Sellers and buyers in Kalaburagi’s main market stand in ankle-high mud and use torchlight to do business
The withdrawal of COVID-19 lockdown might have helped many people to resume their survival economic activities, but it has worsened the lives of vegetable growers and sellers in Kalaburagi. For, the wholesale vegetable market which functioned at a relatively clean and neatly developed layout on the outskirts of the city during the lockdown was shifted back to what was locally known as Kanni Market near Central Bus Stand. The new market placeresembles a muddy field prepared for paddy transplantation.
Over a thousand farmers from nearby villages bring their vegetables to this wholesale market every evening. An equal number of vegetable vendors, mostly women, gather here to purchase them. Both sellers and buyers transact their business standing in the ankle-high mud.
With no arrangements to stack the vegetables, the farmers put the vegetable bundles, bags and crates in the mud. The vegetables often slip from their hands and fall in the mud. The vendors carefully pick them from the mud, clean them at their respective houses in the night and sell the same vegetables in push-carts next morning in the residential localities of Kalaburagi. There have been several instances of people slipping and falling on the slippery ground and getting injured. Yet, nobody from the administration has ever bothered to look into it.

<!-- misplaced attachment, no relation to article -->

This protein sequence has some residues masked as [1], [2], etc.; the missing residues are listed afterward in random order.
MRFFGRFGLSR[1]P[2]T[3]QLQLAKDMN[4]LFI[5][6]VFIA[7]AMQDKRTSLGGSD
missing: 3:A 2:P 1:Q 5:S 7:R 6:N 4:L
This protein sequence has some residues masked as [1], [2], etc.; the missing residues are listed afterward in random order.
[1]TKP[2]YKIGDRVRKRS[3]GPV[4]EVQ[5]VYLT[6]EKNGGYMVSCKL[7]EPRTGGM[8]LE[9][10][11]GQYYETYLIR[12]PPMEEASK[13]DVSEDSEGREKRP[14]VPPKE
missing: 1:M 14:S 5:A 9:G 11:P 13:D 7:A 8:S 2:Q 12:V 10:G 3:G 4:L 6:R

The market commences at 4 p.m. and continues till 11 p.m. every day except on Saturdays. The authorities never bothered to make lighting arrangements, let alone shifting the market to some better and safer place. The vendors tie torchlight or mobile phones with the torch switched on around their necks and carefully move in the dark on the muddy ground. They use the torches to shed some light on the vegetables and examine them before buying. The whole market blinks with the torches and mobile lights in the night. The streetlights on the road are of no use to the market.
Thousands of vehicles – four-wheelers, two-wheelers, three-wheelers and push-carts – are brought to the place by farmers and the vendors. They are chaotically parked along the roadside that often leads to traffic jams. The frictions and petty quarrels among the people over the parking issues are very common. But, no traffic police personnel is seen to ensure proper parking and control the traffic jams.
For the last few days, one more problem has cropped up: the accumulation of garbage in the muddy ground. With the incessant rains lashing the region for the last one week, the garbage generated in the market is simply left behind to rot. Now, the whole market stinks.
“We came to know that a novel coronavirus originated from a vet market in China and spread to the whole world. I don’t know what disease will emerge from Kalaburagi market if the market continues to function the way it is now,” a farmer who bought loads of tomato from a nearby village told The Hindu.